3.3 A summary
I have shown that, while IT has no doubt had an impact on productivity, it is not clear whether this goes beyond the IT-producing sector, or whether the gains will outlast the boom period of the business cycle. With so much debate, whom should we believe? Perhaps, as is often the case, the truth lies somewhere in the middle. The optimistic view highlights the way that IT has transformed society, and how this transformation has in many instances led to growth through the productivity-enhancing aspects of IT. The pessimistic view reminds us to be cautious in attributing such growth solely to the rise of IT, given that the rise in productivity has occurred during the boom period of the business cycle. Others argue that perhaps the productivity increase has occurred as a result of influences unrelated to IT, such as the rise of flexible labour markets. If the increase continues, it would appear that the productivity increases have been trend increases. If they fall, it would appear that they are more cyclical in nature.
List two or three things that could happen in the US economy in the future that would go some way towards settling the debate between optimists and pessimists on the impact of IT.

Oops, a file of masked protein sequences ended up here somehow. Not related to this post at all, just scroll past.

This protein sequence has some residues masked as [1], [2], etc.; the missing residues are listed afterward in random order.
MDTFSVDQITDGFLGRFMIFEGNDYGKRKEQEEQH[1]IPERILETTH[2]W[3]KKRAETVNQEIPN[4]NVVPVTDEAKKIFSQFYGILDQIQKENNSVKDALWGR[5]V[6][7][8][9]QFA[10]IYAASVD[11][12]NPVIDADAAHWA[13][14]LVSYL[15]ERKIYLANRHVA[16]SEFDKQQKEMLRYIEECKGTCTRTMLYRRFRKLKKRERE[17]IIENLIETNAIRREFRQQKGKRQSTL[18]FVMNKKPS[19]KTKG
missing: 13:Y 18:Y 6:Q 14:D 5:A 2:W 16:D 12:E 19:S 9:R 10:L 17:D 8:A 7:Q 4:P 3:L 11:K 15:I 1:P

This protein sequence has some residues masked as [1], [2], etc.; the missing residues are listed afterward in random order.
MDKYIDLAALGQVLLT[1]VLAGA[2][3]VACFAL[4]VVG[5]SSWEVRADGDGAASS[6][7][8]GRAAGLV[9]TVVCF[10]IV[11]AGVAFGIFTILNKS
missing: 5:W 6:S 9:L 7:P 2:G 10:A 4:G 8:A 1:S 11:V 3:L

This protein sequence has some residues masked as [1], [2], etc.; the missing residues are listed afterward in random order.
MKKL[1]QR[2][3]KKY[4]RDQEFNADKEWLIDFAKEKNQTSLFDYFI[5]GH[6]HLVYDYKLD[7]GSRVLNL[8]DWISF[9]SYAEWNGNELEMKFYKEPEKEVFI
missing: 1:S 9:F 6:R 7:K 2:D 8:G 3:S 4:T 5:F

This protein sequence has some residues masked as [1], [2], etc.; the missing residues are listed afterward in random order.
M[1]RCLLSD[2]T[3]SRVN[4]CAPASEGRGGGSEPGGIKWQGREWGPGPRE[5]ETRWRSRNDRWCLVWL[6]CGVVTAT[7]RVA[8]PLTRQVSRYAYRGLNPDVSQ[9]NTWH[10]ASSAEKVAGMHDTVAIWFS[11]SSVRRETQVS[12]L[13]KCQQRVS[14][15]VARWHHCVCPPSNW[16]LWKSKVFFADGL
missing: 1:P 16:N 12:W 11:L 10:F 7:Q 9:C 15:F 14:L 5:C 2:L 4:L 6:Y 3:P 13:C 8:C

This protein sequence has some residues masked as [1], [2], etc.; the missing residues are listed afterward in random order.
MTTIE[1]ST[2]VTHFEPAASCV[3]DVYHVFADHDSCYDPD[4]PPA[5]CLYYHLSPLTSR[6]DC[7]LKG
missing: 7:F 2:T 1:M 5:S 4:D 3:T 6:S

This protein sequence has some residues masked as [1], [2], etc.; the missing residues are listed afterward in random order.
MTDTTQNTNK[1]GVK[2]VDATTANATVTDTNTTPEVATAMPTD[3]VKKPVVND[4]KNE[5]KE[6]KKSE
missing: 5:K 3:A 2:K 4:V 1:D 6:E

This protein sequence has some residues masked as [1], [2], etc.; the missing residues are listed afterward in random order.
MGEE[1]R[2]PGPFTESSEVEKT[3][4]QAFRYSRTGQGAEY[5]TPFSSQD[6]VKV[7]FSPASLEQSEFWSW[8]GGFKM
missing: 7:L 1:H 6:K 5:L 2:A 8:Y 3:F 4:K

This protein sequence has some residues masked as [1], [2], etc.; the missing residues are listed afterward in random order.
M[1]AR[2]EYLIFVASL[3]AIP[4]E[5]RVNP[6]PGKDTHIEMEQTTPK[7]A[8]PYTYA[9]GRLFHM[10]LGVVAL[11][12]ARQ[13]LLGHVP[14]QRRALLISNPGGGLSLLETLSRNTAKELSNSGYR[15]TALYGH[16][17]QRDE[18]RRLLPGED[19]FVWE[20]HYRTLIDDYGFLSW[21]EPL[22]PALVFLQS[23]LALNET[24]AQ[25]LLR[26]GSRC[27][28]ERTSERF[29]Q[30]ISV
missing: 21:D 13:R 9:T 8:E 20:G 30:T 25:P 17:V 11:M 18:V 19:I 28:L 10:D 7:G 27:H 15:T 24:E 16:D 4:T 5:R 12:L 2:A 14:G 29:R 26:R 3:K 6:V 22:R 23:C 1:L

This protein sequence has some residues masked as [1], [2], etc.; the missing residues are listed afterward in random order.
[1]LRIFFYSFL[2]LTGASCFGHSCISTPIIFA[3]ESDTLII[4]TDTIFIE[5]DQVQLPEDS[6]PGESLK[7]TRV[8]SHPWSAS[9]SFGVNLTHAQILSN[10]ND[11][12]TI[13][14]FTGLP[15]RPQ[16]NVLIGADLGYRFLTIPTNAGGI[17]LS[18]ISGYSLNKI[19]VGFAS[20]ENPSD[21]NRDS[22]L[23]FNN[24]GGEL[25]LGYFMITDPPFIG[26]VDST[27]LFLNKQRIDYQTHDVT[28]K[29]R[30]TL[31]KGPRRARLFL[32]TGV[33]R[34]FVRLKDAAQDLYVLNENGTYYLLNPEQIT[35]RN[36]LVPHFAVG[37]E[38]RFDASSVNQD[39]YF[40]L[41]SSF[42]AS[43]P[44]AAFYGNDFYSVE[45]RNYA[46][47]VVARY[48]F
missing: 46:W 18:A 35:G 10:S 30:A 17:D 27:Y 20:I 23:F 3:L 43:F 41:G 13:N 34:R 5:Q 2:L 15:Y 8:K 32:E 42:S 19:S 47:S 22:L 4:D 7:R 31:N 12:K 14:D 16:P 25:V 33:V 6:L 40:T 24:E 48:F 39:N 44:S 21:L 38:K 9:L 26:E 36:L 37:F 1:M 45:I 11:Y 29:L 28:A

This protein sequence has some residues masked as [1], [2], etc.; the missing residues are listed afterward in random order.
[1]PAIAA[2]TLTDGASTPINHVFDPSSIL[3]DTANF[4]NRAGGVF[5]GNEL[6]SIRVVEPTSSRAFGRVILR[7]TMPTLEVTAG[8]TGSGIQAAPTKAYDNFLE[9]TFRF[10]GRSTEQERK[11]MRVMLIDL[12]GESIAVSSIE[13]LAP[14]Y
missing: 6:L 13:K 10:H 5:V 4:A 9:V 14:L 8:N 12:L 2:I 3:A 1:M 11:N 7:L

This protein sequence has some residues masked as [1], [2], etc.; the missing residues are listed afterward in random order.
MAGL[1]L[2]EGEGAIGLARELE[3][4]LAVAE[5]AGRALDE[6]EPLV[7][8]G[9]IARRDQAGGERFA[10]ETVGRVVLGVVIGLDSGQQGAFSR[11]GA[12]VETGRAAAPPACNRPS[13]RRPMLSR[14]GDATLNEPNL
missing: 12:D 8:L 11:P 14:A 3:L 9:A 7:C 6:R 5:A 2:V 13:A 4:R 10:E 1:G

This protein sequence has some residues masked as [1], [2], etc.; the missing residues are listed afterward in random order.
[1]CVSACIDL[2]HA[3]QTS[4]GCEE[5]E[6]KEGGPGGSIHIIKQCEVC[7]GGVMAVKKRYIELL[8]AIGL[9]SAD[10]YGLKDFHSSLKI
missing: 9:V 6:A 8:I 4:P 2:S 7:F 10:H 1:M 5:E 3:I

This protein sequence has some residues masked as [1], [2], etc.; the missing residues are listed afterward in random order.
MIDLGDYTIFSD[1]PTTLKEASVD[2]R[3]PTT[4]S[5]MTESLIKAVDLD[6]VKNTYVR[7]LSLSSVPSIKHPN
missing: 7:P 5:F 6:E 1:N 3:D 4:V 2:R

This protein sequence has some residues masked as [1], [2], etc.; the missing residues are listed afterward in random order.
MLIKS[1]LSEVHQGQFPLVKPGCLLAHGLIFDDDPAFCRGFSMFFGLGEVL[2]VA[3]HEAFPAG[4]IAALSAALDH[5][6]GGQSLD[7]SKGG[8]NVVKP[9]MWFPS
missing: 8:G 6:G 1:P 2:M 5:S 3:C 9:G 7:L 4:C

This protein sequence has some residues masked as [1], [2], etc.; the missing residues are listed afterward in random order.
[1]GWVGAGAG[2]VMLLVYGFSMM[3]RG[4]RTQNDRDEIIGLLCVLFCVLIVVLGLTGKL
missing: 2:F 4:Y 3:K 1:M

Three things that could happen in industrialised economies in the future that would go some way towards settling the debate between optimists and pessimists on the impact of IT on productivity in favour of the optimists/pessimists are:
the US ecomony endures a recession and productivity growth remains unusually high/falls back to its historical average;
other industrialised economies with relatively inflexible labour markets experience/fail to experience a surge in productivity led by IT;
a permanent trend rise in productivity begins/is not observed a few years after PCs reach 50 per cent market saturation in successive economies.